3. I think the same basic point applies to a lack of knowledge: if the issue is important, we should learn about it. We never have “all” the facts, but we still need to engage with ongoing struggles. Not knowing enough may be an opening position, but only on the basis of: “I need to learn about this, and soon, so I will know enough to take action.” Our ignorance is not a long-term reason to stay uninvolved; it’s a demand that we learn.
4. It is absolutely true that we may be manipulated by internal factions; I myself have been burned by this. We should be hyper-aware of this reality. Many internal union disputes are primarily factional struggles about which group will hold office; those we want to avoid. But other internal union struggles raise important issues about values that matter to us; they bring to the fore precisely the reasons we care about labor and want to engage with it. If we avoid those issues we are shirking our responsibility and are, in fact, weakening the labor movement. In the real world, important principles and personal advancement are often mixed, so we need to make decisions about the relative importance of the two, and about our ability to intervene in ways that will advance our principles rather than advance someone’s basically apolitical quest to hold office. But this problem is inherent in most real world politics; to avoid all such situations is to withdraw from struggle.
5. Yes, anything that makes labor look bad is going to get disproportionate media and public attention; and, yes, things that we say may be quoted (fairly or out of context) as part of the attacks on labor. We should be very careful about what we say and write, and always bear this in mind. But if we believe that some key union, or leader, is beginning to travel down a road that will seriously damage labor, and we say nothing, is that helping to build the labor movement? We should remember as well that even if we say nothing critical, that will not prevent union leaders from savaging each other, as the SEIU’s recent disputes make clear.
The Case for Engaging in Internal Union Politics
The most important reason to engage with internal union politics is that doing so is inevitable if we are to be union-involved. In effect, the “stay out of union internal politics” adage means “always support the group in power, never support the opposition.” If there is any level of internal opposition, and the group in power asks us to write a report, do research needed for a contract campaign, help educate workers, sign a statement of support, or write an article about a recent union success, by doing so we are (probably) taking sides. If we do these things for those in power but not for the opposition, or for some unions but not for others, we are definitely taking sides.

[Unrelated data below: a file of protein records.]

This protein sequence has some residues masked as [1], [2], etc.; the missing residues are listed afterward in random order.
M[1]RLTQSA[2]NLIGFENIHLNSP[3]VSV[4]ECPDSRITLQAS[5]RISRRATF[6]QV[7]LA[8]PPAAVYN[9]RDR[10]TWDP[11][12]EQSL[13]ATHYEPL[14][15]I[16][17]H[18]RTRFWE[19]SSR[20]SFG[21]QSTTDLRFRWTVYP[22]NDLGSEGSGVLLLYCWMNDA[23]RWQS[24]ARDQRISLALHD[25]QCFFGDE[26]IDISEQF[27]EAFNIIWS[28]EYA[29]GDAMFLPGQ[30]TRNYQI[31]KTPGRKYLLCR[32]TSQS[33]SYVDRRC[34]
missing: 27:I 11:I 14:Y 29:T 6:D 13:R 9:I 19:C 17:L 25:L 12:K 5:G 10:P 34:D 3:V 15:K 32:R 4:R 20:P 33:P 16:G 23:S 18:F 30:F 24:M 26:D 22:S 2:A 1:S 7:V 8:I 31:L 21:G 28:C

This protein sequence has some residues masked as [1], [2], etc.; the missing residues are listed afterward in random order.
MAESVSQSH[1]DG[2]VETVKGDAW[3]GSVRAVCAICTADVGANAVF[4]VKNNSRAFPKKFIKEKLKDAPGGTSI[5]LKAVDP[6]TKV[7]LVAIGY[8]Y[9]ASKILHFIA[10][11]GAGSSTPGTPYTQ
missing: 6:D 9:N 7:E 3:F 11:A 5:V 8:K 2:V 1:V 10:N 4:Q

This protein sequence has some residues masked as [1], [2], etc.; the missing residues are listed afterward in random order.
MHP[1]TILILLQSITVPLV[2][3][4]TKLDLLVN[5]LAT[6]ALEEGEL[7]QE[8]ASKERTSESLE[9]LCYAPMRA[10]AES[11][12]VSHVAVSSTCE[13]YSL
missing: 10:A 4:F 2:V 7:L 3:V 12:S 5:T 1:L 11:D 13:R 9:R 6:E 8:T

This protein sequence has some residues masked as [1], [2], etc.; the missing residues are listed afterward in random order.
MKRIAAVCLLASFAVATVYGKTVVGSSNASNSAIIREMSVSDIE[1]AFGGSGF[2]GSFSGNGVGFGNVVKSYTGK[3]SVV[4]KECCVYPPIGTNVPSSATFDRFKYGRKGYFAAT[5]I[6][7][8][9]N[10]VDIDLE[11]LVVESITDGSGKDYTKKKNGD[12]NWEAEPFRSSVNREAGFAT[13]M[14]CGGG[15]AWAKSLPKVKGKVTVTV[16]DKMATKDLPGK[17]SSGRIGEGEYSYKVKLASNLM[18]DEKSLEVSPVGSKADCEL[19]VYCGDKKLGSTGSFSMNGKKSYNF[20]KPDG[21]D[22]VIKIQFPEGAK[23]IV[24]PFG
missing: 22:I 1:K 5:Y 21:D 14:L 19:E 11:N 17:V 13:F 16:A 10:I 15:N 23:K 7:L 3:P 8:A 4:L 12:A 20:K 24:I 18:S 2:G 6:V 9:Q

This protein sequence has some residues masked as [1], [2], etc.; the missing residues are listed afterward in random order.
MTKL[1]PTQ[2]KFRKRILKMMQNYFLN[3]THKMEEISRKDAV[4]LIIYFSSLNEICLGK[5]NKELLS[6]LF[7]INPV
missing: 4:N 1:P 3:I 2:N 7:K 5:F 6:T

Not only that—anytime we write to make a case for or against a policy that is disputed within labor, we are involved in the internal politics of the labor movement. If you are convinced that the national labor movement needs to support immigrant rights, or abjure protectionism, or stop demonizing China, or that construction unions need to practice aggressive affirmative action strategies, and you write a hard-hitting argument to that effect, there will be people in the labor movement who think you shouldn’t be interfering in their union’s internal politics. If we can’t write about key policies, we lose much of our ability to help labor, but anything we write is an intervention in the internal politics of labor.
This Issue in Practice: Recent Conflicts
Most recently, these issues have forcefully arisen around disputes between the SEIU’s national leadership and other union leaders. I was significantly involved in the dispute between the national SEIU and its large California health care workers local (UHW). (The most complete coverage of these disputes can be found in chapter 8 of Steve Early’s The Civil Wars in U.S. Labor.)